Spring Cleaning? All You Need is a Little Elbow Grease and Good Chemistry - ChemicalSafetyFacts.org
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Updated March 2, 2022

 

Whether your spring-cleaning checklist includes disinfecting kitchen surfaces or scrubbing the floor, you are probably using a cleaning product.

 

Cleaning products offer more benefits than keeping homes neatThey safely and effectively removing soils, germs and other contaminants to help prevent the spread of infectious diseases. They can also help control common indoor allergens such as dust, mold and pet dander. These allergens can be especially troublesome—dust mites are a common cause of asthma in children, for example.1

 

How do cleaning products work? Cleaning products help keep everything from bathrooms to bedrooms clean because of their chemistry and unique formulas. Specifically, cleaning products use the chemical properties of different ingredients. This makes them suitable for sanitization, disinfection and cleaning hard surfaces, floors, upholstery, clothing, and other items.

 

Here are a few examples of common chemical compounds included in cleaning products and the benefits they can provide:

  • Solvents are types of liquids used to dissolve, suspend or extract other materials, usually without chemically changing the solvents used or the other materials the solvent helps clean. Glycol ethers are common solvents used in cleaning products. They can be highly effective as an active component of heavy-duty glass, floor and other hard surface cleaning formulations because they mix well with water and are good for removing greases and oils.
  • Chlorine bleach, made by mixing chlorine and caustic soda (sodium hydroxide), is a type of surface disinfectant. Chlorine bleach helps prevent the spread of infections in homes, hospitals, nursing homes, schools and day care facilities.
  • Surfactants are compounds used in an array of cleaning products for their ability to wet both the surface to be cleaned and the contaminant to be removed. In essence, this makes the cleaning product’s molecules more slippery, less likely to stick to themselves and more likely to interact with oil and grease.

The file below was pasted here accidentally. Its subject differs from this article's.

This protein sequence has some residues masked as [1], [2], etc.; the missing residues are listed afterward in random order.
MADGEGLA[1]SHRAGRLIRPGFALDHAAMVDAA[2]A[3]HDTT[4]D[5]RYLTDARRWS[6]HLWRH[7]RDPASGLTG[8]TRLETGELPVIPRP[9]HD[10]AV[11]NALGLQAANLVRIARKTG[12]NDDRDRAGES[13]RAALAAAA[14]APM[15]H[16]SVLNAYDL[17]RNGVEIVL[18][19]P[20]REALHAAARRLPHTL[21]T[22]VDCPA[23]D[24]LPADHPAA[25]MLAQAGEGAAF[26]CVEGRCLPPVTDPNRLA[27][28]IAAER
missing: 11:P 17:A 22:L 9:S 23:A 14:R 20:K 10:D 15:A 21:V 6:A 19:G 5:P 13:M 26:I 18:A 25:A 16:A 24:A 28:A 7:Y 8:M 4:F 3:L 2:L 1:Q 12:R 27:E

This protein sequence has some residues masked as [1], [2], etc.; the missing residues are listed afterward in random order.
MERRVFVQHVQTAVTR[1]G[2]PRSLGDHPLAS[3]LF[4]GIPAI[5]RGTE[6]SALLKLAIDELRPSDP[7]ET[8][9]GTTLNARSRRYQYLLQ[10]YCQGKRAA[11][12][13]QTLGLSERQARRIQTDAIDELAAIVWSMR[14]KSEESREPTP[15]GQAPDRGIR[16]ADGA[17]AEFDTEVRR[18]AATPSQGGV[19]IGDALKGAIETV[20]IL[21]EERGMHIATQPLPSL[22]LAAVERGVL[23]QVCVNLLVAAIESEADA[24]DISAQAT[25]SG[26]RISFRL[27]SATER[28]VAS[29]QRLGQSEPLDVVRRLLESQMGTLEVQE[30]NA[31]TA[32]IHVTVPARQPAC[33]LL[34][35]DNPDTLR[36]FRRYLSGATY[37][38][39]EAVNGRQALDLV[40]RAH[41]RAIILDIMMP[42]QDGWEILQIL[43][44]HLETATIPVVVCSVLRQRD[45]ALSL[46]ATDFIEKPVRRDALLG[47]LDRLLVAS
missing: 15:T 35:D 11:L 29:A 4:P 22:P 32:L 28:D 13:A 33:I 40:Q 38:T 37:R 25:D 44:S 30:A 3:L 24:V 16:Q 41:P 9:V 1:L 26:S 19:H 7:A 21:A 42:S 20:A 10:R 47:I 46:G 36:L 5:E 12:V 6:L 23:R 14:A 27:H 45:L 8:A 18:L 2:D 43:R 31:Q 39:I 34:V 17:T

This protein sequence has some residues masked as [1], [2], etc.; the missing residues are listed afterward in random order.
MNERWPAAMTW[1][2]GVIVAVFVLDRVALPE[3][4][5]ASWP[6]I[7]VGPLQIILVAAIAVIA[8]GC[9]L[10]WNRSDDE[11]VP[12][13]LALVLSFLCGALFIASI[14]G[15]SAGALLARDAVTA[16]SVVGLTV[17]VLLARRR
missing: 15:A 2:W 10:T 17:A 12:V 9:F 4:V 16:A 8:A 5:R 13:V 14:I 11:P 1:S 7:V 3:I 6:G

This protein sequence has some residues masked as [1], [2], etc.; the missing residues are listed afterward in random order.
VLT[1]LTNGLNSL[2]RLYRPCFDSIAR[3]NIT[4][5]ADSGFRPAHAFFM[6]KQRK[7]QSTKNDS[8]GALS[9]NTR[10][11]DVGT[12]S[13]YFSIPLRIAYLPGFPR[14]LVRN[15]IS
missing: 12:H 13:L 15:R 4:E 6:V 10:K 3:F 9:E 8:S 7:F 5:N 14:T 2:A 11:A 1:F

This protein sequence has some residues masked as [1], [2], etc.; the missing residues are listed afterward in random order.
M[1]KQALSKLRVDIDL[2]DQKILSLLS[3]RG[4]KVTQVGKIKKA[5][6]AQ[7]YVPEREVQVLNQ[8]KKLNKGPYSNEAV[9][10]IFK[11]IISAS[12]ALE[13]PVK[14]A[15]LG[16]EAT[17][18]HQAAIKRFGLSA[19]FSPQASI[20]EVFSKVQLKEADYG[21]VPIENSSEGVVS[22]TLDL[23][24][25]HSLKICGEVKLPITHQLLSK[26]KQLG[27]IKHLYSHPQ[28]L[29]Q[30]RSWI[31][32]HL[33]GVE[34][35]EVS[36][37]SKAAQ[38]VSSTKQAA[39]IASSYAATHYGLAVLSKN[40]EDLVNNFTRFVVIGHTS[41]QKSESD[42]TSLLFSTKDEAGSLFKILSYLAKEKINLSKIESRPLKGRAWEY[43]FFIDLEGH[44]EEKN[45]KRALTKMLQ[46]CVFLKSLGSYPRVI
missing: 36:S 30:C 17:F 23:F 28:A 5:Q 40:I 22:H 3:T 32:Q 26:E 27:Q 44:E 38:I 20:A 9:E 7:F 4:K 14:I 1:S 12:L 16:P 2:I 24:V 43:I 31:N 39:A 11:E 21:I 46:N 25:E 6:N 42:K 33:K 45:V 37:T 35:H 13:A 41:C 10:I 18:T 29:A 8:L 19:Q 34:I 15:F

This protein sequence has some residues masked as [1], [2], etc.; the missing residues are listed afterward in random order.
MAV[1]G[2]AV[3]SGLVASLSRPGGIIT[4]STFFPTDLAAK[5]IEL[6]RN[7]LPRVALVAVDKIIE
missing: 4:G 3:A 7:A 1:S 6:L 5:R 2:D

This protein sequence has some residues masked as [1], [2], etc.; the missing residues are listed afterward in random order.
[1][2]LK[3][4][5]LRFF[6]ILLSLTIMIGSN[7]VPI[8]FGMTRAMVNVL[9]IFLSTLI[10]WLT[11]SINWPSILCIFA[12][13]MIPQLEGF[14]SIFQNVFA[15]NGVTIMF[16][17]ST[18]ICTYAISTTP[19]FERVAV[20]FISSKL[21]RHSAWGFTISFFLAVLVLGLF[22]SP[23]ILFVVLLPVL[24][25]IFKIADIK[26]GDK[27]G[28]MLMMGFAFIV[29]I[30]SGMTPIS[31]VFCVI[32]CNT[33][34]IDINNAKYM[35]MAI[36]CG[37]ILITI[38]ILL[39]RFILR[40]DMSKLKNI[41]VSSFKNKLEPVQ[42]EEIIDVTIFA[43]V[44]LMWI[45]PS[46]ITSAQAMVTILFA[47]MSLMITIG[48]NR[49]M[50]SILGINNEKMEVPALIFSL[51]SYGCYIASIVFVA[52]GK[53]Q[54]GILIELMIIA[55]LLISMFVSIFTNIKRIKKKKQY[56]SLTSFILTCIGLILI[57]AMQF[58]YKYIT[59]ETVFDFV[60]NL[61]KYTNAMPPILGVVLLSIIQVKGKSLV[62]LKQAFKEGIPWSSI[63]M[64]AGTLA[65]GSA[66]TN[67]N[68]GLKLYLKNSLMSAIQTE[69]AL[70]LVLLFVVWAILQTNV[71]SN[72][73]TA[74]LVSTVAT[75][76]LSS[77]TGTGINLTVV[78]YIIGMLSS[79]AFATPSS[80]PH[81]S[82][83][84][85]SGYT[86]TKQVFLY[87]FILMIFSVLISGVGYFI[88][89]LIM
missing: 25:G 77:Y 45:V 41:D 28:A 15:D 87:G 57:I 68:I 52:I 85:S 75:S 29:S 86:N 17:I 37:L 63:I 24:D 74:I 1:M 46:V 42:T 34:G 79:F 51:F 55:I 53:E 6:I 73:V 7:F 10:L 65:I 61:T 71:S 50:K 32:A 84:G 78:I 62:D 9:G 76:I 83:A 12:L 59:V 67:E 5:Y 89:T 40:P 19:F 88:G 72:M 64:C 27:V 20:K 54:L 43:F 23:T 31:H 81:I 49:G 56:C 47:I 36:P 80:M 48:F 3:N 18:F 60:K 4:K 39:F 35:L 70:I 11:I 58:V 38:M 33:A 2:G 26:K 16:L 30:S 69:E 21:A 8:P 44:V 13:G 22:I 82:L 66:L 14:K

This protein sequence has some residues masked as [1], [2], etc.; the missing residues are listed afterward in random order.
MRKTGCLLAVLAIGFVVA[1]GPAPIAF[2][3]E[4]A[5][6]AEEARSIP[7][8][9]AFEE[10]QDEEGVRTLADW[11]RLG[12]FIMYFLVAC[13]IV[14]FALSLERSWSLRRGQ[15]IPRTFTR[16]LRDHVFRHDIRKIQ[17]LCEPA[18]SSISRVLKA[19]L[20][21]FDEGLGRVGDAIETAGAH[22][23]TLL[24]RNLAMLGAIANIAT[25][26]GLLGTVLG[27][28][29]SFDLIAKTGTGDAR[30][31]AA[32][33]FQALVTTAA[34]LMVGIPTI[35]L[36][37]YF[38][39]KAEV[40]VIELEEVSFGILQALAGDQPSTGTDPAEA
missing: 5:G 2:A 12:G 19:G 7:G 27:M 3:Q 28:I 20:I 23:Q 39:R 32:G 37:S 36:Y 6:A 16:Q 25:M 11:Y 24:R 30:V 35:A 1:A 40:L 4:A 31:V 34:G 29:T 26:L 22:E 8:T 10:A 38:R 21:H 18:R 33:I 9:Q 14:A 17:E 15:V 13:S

• Antibacterial and antimicrobial ingredients are substances that kill or slow the growth of harmful microbes, such as viruses or bacterium. These ingredients help kill germs that can make people sick.

 

What do we know about the safety of cleaning products? Cleaning products are essential for clean homes and alleviating allergies that can come from dust, mold and pet dander. Some cleaning products can also help reduce the spread of the cold and flu.2 Here’s what you need to know:

  • Read the instructions before you clean. Labels and instructions on the bottles or packaging of cleaning products often include information on the product’s intended use and directions on how to use the product safely.  
  • Even though manufacturers formulate cleaning products to be safe or have very low risk, health effects can still result from unintended exposure. Exposure describes both the amount of, and the frequency with which, a chemical substance comes into contact with a person. All chemicals, including water (H2O), can be toxic under certain conditions of exposure.
  • Household cleaning products carry cautionary labeling if there is a specific hazard in them. This is one of the most important features of the label.
  • To prevent accidental poisonings, always keep cleaning products away from children’s reach.3 If you are in the process of cleaning and you get a phone call or someone knocks on the door, don’t leave the cleaning products unattended.

 

Sources

 

1Dust Allergies | ACAAI Public Website
2Cleaning for Health | The American Cleaning Institute (ACI)
3Prevention Tips | Poison Help (hrsa.gov)